“Poverty is not a learning disability,” declared Pedro Noguera of New York University during a recent guest lecture at Vanderbilt. His presentation on economic influences on student achievement advocated a community-wide focus to improving schools and educational outcomes for students in predominately low-income areas. Although he oriented much of his discussion around models in urban areas including New York City and Newark, NJ, Dr. Noguera’s passion for addressing the effects of poverty in schools carried resonance in Tennessee, a state with only a few major urban areas but rates of economically disadvantaged students exceeding 60 percent.*
On Monday, NPR’s Talk of the Nation picked up the conversation on income and racial achievement gaps. During the program, Amy Wilkins of the Education Trust discussed two primary needs: “building up the skills of the people who are in the teaching force and ensuring, as we’re talking about the achievement gap…that poor kids and kids of color get their fair share of the strongest teachers.” She suggested reallocating funds now allocated toward enhancing pay for teachers with Master’s degrees. Freed up funds could instead provide professional learning support and incentives for high performing teachers to serve in geographic and subject areas of greatest need, as research has found little connection between teacher performance and holding a graduate degree.
A recent study by Sean Reardon of Stanford University presented the implications of an increased gap in achievement between students from high- and low-income backgrounds in stark terms: “As the children of the rich do better in school, and those who do better in school are more likely to become rich, we risk producing an even more unequal and economically polarized society.” Dr. Reardon’s findings complement those of Martha Bailey and Susan Dynarski: “Differences in high school completion between children from low-income families and those from high-income families explain half of the gap in college entry. However, among those who enter college, children from low-income families are much less likely to get a degree. Inequality in college persistence, therefore, produces inequality in college completion, even if college-entry rates were equal (which they are not).”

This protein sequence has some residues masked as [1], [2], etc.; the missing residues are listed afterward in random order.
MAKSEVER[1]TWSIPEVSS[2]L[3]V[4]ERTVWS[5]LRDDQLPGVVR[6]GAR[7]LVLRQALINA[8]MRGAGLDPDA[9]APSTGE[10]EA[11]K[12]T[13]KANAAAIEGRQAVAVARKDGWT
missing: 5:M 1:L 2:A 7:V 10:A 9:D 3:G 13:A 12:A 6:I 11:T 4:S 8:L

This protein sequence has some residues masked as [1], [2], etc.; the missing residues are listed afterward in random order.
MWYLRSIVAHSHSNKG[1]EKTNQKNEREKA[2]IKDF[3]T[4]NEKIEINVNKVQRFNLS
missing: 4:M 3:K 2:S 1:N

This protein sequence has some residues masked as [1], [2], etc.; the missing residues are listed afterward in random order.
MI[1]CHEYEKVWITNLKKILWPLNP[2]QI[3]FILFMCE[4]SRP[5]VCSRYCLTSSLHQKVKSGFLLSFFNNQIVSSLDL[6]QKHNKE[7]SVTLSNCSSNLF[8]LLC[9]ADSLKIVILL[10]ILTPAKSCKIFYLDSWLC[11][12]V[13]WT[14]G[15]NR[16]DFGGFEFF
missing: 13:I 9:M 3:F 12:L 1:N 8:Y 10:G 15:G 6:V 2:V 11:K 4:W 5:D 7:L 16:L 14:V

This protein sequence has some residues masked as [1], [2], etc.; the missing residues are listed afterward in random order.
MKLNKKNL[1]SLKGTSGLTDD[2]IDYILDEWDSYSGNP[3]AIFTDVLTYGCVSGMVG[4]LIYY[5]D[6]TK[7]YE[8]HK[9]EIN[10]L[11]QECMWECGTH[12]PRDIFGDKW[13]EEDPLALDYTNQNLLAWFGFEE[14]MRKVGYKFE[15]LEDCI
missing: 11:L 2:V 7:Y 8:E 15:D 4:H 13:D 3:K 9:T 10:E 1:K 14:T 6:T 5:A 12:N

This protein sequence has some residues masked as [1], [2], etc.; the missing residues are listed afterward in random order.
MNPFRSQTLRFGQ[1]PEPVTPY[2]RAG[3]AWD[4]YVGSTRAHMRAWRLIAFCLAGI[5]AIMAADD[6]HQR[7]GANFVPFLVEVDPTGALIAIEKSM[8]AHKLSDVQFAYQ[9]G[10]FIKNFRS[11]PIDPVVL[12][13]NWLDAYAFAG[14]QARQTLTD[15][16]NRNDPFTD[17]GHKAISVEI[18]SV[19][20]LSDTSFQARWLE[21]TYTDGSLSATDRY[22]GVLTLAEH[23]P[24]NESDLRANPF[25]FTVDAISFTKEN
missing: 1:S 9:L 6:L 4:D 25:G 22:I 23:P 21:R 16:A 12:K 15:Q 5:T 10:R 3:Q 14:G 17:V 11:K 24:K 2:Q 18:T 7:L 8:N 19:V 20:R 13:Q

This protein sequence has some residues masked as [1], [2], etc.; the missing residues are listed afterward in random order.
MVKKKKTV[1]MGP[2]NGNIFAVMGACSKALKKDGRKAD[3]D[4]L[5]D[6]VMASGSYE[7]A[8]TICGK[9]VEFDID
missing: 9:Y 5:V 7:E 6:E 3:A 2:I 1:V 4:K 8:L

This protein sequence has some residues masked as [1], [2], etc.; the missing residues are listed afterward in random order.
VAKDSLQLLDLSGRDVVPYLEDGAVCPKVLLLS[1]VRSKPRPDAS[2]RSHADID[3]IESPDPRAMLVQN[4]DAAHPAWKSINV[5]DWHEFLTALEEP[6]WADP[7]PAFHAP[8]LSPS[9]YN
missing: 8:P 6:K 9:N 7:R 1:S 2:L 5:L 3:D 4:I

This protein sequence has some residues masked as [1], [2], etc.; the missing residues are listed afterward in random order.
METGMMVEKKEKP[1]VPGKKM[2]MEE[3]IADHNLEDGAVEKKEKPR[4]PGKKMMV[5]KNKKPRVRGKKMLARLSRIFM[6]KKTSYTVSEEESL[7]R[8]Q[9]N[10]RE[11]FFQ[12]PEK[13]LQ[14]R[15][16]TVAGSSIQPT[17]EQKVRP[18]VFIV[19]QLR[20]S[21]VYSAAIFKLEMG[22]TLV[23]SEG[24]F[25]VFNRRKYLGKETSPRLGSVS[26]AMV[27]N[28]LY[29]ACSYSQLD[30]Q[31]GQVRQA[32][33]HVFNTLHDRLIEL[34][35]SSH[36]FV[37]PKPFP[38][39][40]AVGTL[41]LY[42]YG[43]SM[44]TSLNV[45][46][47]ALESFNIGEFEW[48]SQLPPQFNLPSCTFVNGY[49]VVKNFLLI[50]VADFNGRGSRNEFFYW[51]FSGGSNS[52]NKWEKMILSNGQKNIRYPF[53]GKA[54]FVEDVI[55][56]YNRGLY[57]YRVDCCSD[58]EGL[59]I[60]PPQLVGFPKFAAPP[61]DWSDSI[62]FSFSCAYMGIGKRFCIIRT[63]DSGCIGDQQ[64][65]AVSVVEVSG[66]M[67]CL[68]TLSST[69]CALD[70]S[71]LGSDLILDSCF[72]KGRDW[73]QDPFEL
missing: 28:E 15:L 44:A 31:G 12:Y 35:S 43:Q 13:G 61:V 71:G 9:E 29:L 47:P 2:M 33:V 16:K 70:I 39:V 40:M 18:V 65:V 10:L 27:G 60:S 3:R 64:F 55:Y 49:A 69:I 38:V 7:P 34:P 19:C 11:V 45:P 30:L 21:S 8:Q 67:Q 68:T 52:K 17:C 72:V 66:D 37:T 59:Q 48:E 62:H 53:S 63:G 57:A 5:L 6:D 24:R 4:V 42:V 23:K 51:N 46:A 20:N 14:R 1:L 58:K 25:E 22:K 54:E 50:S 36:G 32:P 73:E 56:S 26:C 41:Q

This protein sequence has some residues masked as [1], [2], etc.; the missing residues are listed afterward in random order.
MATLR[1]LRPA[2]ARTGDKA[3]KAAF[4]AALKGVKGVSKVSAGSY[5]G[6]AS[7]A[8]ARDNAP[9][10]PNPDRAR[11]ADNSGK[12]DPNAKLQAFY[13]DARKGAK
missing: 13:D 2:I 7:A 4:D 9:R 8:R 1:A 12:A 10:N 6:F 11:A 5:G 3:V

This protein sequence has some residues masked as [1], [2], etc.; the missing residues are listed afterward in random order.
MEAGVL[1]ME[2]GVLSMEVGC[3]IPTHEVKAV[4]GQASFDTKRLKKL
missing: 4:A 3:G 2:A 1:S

Tennessee has made a commitment in recent years to become the fastest improving state for education in the country, and policy leaders have enacted a comprehensive set of reforms to push student achievement toward that goal. Wide gaps in achievement between white students and their peers from racial and ethnic minority backgrounds persist. Recent research, however, reminds us of the need to focus energy and resources to address income achievement gaps, as well. Low-income student SCOREs on the 2009 NAEP math exam trailed those of higher-income peers by an average of 24 points—a gap virtually unchanged since 1996.
Poverty is not a learning disability, but from Mountain City to Memphis, the hardest work of education reform is creating a culture, school by school and community by community, that encourages students from all backgrounds to achieve through rigorous curriculum and graduate from high school ready to pursue a postsecondary credential and successful career. Adults—parents, teachers, and administrators, in addition to business and community leaders—all have critical roles to play in promoting this cultural change, because only through that change will the state’s ambitious goals for improving student achievement become reality.
* Tennessee Department of Education Report Card. Available online at http://edu.reportcard.state.tn.us/pls/apex/f?p=200:1:422327717978101.